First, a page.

Alternatively, taxpayer claims that the agreement was superseded by the decree or decrees of the Probate Court, and is, accordingly, not presently controlling. Whether an agreement remains in force after a decree is, again, a question of intent. Freeman v. Sieve, 323 Mass. 652, 84 N.E.2d 16. The burden on this issue is upon taxpayer, and it is a peculiarly heavy one, as the Massachusetts law in this regard is weighted in favor of the wife. The parties cannot, by their agreement, limit the right of the probate court to order, from time to time, what it deems appropriate for alimony or support of minor children. Wilson v. Caswell, 272 Mass. 297, 172 N.E. 251. This principle is, in essence, a one-way street. The court has no complementary power to relieve the husband of his obligations under the agreement. Schillander v. Schillander, 307 Mass. 96, 29 N.E.2d 686. True, it might make its order for alimony and support less than the amount provided for in the agreement, but that would only affect the extent to which the wife could rely upon contempt proceedings for enforcement. It would not bar an independent action upon the agreement. Freeman v. Sieve, supra. Under these circumstances it is not lightly to be presumed that a decree, ephemeral in that it could be revised downward at any time, was accepted by a wife as a substitute for an existing agreement. Taxpayer argues that it was inconsistent with the agreement for the wife to ask for a larger payment. But this overlooks the fact that she had the clear right to do so, and retain the agreement as well. We concur with the Tax Court that the agreement here was not extinguished.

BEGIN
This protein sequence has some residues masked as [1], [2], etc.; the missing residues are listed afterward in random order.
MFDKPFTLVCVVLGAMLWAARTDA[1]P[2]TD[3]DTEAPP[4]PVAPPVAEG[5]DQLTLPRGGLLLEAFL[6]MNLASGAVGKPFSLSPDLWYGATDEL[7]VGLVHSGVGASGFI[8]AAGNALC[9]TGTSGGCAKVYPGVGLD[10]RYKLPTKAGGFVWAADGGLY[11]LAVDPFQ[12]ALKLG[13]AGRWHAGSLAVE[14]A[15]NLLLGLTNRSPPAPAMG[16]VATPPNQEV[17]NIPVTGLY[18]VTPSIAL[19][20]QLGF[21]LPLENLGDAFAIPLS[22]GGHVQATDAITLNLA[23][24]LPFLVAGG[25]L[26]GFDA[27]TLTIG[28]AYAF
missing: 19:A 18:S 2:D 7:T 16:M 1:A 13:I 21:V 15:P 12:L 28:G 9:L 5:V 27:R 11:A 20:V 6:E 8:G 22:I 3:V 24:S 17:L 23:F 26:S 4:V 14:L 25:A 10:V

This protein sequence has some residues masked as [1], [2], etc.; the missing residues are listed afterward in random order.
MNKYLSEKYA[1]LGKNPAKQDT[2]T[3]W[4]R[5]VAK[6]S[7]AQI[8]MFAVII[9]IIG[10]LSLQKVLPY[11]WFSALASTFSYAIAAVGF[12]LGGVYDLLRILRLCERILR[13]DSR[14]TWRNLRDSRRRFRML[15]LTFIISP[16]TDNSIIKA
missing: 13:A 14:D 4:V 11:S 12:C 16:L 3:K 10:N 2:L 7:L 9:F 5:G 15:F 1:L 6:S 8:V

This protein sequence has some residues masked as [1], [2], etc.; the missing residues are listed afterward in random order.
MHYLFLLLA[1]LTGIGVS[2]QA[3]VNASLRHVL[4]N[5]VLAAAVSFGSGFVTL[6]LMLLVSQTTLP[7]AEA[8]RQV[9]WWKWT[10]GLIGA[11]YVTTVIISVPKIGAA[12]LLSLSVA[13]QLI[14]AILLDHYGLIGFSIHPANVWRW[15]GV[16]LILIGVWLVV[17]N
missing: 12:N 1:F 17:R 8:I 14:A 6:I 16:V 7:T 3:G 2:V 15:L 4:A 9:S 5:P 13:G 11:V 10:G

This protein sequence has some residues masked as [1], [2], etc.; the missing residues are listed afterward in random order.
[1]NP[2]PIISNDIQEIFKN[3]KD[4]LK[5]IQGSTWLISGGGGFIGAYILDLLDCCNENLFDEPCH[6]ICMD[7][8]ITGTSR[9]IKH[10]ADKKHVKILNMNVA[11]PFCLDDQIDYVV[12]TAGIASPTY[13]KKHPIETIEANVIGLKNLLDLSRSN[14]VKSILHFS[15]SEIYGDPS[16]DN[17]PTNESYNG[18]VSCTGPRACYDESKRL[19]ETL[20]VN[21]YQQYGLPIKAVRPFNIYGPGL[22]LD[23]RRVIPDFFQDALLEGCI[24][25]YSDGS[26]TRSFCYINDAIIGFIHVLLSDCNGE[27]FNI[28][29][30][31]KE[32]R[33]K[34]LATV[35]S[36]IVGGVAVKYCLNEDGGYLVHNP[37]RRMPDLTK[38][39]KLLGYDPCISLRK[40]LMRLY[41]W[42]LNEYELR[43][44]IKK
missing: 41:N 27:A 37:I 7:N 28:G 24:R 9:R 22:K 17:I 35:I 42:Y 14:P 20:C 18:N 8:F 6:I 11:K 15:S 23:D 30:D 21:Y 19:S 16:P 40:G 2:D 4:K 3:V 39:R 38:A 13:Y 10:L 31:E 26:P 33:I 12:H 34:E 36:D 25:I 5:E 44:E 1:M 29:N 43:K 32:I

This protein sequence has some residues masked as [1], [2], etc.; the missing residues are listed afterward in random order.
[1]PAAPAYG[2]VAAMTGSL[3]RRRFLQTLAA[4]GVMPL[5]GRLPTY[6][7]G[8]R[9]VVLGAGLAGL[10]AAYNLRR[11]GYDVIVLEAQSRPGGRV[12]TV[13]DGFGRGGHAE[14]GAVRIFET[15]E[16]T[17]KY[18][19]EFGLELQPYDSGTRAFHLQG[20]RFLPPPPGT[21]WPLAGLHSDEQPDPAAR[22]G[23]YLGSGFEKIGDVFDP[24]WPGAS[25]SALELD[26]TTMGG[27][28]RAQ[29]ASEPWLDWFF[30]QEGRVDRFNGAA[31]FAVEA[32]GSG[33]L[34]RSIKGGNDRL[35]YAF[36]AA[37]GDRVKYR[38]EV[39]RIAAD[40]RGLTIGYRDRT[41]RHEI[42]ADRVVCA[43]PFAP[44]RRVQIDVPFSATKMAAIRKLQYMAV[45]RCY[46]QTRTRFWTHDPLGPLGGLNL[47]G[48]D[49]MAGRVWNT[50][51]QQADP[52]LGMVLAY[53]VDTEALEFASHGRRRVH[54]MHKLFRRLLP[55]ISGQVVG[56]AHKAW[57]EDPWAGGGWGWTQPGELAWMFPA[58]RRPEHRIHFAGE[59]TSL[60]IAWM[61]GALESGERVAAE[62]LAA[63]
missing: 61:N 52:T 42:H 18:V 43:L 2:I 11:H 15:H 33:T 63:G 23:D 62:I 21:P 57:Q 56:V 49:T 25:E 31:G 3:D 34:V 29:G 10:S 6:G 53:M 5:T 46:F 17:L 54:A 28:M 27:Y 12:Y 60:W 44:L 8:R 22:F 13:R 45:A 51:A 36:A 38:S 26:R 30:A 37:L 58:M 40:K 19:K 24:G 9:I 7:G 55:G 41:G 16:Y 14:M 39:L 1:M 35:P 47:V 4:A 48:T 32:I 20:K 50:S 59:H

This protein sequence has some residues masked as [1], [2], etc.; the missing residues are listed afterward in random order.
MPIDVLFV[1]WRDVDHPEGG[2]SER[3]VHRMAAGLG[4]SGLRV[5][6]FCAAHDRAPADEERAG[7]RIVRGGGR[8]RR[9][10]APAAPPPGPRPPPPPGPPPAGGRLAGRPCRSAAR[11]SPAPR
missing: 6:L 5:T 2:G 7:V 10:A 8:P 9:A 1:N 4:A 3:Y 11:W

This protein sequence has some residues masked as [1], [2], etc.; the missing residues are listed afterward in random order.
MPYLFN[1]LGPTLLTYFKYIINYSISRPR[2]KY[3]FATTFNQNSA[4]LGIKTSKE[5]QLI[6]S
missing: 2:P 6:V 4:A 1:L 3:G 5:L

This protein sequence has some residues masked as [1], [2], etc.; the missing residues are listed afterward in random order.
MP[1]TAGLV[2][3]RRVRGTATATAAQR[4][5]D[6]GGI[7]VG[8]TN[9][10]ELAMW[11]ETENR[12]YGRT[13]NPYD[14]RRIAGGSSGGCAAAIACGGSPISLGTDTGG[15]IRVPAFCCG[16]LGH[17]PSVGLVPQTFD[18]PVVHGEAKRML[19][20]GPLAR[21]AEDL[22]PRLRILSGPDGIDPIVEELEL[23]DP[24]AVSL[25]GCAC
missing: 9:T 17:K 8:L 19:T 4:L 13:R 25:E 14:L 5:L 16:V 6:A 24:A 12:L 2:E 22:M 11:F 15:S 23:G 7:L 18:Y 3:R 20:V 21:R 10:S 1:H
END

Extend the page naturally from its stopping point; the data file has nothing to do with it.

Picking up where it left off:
Section 22(k) reads in the disjunctive. Since throughout the taxable period $125 weekly was payable for the support of the children under the terms of a written instrument incident to a divorce, the decision of the Tax Court must be affirmed.
A judgment will be entered affirming the decision of the Tax Court.
A protective action with respect to the wife is pending awaiting final decision of the husband's case, since the payments are includible in her gross income if they are deductible by the husband
Each party actually contracted with a trustee for the other party. This is the customary practice in Massachusetts, since a husband cannot contract directly with his wife. Such agreements are fully binding. Schillander v. Schillander, 307 Mass. 96, 29 N.E.2d 686
It may be noted that taxpayer, originally, indicated that this was his own understanding of the agreement. In his original return, filed March 7, 1952, he treated $125 of the $150 payments as paid for the support of his minor children, and claimed only $25 as deductible from his gross income under § 23(u) as alimony. However, perhaps piqued by the fact that the court had increased his obligations by $25 commencing November 24, 1951, he claimed the entire $175 payments as taxable to the wife, and none of it to himself. It requires no great study to see that the effect of this, if successful, would be to decrease the net amount available to the wife for the support of herself and the children after November 23, 1951, rather than to increase it